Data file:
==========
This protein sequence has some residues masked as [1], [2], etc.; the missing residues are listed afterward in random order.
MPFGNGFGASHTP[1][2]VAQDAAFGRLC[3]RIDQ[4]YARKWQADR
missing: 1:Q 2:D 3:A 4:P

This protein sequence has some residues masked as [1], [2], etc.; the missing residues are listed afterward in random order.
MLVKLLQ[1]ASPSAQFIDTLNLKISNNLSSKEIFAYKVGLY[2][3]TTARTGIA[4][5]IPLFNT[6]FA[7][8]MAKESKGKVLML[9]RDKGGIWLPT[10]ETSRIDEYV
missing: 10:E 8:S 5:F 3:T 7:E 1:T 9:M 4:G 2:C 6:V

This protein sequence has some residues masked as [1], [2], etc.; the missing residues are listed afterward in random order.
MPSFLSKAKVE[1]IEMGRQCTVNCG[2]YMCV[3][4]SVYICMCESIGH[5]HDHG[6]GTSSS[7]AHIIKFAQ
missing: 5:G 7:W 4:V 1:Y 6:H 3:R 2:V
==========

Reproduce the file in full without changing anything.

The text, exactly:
This protein sequence has some residues masked as [1], [2], etc.; the missing residues are listed afterward in random order.
MPFGNGFGASHTP[1][2]VAQDAAFGRLC[3]RIDQ[4]YARKWQADR
missing: 1:Q 2:D 3:A 4:P

This protein sequence has some residues masked as [1], [2], etc.; the missing residues are listed afterward in random order.
MLVKLLQ[1]ASPSAQFIDTLNLKISNNLSSKEIFAYKVGLY[2][3]TTARTGIA[4][5]IPLFNT[6]FA[7][8]MAKESKGKVLML[9]RDKGGIWLPT[10]ETSRIDEYV
missing: 10:E 8:S 5:F 3:T 7:E 1:T 9:M 4:G 2:C 6:V

This protein sequence has some residues masked as [1], [2], etc.; the missing residues are listed afterward in random order.
MPSFLSKAKVE[1]IEMGRQCTVNCG[2]YMCV[3][4]SVYICMCESIGH[5]HDHG[6]GTSSS[7]AHIIKFAQ
missing: 5:G 7:W 4:V 1:Y 6:H 3:R 2:V